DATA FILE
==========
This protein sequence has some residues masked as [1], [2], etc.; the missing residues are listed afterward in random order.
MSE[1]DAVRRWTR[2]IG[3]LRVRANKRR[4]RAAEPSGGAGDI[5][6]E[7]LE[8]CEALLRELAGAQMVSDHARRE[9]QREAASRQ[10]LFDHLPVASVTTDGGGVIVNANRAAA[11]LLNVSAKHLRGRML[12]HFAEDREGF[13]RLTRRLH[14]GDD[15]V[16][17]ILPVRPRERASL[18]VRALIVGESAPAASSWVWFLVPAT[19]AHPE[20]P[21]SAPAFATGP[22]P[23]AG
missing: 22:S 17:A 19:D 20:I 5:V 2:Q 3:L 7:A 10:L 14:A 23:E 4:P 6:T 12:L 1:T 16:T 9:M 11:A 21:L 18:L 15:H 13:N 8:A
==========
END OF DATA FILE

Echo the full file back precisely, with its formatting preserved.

This protein sequence has some residues masked as [1], [2], etc.; the missing residues are listed afterward in random order.
MSE[1]DAVRRWTR[2]IG[3]LRVRANKRR[4]RAAEPSGGAGDI[5][6]E[7]LE[8]CEALLRELAGAQMVSDHARRE[9]QREAASRQ[10]LFDHLPVASVTTDGGGVIVNANRAAA[11]LLNVSAKHLRGRML[12]HFAEDREGF[13]RLTRRLH[14]GDD[15]V[16][17]ILPVRPRERASL[18]VRALIVGESAPAASSWVWFLVPAT[19]AHPE[20]P[21]SAPAFATGP[22]P[23]AG
missing: 22:S 17:A 19:D 20:I 5:V 2:Q 3:L 7:A 10:L 14:A 23:E 4:P 6:T 12:L 1:T 16:T 9:M 11:A 21:L 18:L 15:H 13:N 8:A